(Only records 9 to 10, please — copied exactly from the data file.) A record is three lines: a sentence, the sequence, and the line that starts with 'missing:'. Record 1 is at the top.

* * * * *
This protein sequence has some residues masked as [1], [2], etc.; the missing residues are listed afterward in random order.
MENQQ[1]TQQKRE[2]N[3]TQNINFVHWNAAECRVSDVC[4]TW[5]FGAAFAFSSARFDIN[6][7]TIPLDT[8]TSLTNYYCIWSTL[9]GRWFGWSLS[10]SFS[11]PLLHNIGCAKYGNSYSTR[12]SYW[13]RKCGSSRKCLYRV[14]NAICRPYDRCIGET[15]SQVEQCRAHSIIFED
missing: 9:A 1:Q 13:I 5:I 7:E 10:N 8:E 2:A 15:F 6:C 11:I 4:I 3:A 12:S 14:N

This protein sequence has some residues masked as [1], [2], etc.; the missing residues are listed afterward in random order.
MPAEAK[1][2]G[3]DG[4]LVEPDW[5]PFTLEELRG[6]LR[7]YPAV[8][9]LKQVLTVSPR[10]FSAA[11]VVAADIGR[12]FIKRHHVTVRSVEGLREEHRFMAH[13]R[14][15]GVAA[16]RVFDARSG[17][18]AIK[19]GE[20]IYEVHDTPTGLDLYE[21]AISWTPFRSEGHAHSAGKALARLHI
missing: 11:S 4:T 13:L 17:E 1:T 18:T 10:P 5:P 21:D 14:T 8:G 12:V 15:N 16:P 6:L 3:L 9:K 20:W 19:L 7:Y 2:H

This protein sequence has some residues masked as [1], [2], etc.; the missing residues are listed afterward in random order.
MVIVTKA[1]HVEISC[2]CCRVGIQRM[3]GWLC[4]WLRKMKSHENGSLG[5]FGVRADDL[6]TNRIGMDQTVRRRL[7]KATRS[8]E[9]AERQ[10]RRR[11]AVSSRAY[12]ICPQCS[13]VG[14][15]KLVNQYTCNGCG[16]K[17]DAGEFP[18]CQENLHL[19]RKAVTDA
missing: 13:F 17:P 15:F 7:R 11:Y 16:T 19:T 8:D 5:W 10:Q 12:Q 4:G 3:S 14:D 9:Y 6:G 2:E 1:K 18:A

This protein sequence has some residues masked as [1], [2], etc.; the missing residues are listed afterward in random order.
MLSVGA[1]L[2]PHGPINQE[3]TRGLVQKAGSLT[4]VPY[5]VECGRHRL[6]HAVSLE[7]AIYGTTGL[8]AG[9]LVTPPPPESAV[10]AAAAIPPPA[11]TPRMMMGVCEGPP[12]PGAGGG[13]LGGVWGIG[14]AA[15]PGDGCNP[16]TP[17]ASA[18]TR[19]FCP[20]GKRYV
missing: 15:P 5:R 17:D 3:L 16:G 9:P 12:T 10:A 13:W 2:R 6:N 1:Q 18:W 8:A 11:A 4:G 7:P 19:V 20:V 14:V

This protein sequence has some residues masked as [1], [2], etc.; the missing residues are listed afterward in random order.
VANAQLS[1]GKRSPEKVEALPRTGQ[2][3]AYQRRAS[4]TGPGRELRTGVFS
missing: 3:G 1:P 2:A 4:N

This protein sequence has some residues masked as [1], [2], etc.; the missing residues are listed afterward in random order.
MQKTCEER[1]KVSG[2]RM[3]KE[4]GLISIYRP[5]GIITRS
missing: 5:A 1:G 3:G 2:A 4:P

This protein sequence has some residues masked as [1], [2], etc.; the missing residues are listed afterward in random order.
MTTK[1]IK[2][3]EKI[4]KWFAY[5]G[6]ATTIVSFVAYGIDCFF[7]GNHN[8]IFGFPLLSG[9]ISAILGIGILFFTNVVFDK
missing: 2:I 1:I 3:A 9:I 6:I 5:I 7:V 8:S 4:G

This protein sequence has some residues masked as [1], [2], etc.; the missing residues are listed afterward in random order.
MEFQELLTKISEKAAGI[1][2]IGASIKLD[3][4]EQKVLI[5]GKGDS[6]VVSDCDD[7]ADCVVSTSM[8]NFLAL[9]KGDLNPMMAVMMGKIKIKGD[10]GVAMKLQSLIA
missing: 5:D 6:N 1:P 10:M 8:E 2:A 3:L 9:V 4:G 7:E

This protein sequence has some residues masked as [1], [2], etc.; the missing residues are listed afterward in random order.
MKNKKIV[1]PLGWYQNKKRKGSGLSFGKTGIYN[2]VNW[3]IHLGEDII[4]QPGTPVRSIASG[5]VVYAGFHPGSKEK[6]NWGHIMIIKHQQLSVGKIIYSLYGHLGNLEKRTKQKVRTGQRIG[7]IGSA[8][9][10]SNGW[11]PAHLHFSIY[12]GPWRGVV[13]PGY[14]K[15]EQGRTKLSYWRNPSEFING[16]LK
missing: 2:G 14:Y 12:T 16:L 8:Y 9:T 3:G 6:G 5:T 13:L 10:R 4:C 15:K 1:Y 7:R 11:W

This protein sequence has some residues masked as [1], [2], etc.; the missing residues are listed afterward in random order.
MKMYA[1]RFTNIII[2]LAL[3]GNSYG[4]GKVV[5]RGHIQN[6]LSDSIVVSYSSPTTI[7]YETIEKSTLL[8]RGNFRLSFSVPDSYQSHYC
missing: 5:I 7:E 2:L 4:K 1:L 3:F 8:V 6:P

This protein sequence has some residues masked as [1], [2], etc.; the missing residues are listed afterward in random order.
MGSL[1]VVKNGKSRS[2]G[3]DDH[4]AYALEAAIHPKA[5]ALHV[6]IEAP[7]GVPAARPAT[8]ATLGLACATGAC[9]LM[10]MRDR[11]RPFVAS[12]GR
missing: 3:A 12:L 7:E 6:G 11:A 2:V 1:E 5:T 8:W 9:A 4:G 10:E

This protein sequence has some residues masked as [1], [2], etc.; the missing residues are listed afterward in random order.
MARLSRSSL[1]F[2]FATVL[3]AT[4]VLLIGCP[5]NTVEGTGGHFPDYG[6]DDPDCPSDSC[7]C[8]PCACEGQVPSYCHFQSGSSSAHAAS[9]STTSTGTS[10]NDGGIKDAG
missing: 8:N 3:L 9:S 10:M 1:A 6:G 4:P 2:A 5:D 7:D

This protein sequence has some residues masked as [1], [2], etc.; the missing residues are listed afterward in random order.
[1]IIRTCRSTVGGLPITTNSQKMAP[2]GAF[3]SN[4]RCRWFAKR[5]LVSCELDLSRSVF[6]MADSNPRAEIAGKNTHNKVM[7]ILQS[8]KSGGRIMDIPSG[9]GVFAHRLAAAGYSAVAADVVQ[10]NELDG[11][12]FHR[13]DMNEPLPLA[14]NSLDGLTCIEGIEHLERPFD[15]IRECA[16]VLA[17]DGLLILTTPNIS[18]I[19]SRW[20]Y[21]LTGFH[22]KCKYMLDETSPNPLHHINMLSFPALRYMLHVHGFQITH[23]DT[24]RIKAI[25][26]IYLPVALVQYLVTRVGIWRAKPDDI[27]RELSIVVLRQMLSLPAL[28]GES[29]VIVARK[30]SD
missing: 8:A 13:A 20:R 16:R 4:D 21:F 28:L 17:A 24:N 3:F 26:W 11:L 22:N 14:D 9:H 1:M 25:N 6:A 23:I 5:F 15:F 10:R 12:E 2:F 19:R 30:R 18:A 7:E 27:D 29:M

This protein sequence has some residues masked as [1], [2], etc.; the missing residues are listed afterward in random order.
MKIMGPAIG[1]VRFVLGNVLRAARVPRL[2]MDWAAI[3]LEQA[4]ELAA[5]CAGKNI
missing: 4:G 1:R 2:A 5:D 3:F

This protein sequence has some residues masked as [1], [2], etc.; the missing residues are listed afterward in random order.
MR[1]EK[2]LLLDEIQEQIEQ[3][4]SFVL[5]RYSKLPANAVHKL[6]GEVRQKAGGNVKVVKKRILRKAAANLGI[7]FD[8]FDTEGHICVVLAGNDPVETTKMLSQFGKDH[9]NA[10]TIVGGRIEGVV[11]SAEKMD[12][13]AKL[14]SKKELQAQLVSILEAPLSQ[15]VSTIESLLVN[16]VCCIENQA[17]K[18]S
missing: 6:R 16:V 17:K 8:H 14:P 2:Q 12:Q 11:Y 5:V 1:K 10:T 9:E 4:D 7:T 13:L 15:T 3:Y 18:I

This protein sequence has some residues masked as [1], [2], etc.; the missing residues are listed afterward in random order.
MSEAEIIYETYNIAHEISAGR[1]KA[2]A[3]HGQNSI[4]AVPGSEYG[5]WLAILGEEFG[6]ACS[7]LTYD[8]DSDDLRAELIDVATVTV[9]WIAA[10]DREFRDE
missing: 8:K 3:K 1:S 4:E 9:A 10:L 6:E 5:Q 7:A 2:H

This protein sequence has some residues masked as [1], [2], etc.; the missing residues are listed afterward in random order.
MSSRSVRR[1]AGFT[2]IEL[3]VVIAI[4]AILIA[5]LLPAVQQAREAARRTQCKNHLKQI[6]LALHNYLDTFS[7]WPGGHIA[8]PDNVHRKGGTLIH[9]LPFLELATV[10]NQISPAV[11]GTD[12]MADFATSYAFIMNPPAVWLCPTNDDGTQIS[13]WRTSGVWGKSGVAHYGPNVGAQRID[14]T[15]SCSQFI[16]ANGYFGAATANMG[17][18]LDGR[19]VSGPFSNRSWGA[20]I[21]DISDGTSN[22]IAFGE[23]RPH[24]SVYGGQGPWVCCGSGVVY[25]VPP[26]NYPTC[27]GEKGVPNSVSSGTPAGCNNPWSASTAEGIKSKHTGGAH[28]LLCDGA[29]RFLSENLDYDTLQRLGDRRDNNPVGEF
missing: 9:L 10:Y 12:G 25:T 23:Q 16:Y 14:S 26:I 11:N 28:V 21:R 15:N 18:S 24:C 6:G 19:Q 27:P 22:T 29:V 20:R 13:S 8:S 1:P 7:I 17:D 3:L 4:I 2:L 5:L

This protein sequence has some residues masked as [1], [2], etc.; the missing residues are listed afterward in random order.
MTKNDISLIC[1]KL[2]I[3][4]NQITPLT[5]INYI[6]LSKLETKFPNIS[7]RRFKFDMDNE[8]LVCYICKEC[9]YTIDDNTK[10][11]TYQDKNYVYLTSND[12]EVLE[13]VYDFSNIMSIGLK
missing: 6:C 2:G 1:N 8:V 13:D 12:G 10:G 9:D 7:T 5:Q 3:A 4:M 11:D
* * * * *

This protein sequence has some residues masked as [1], [2], etc.; the missing residues are listed afterward in random order.
MKNKKIV[1]PLGWYQNKKRKGSGLSFGKTGIYN[2]VNW[3]IHLGEDII[4]QPGTPVRSIASG[5]VVYAGFHPGSKEK[6]NWGHIMIIKHQQLSVGKIIYSLYGHLGNLEKRTKQKVRTGQRIG[7]IGSA[8][9][10]SNGW[11]PAHLHFSIY[12]GPWRGVV[13]PGY[14]K[15]EQGRTKLSYWRNPSEFING[16]LK
missing: 2:G 14:Y 12:T 16:L 8:Y 9:T 3:G 6:G 5:T 13:L 10:R 4:C 15:K 1:Y 7:R 11:W

This protein sequence has some residues masked as [1], [2], etc.; the missing residues are listed afterward in random order.
MKMYA[1]RFTNIII[2]LAL[3]GNSYG[4]GKVV[5]RGHIQN[6]LSDSIVVSYSSPTTI[7]YETIEKSTLL[8]RGNFRLSFSVPDSYQSHYC
missing: 5:I 7:E 2:L 4:K 1:L 3:F 8:V 6:P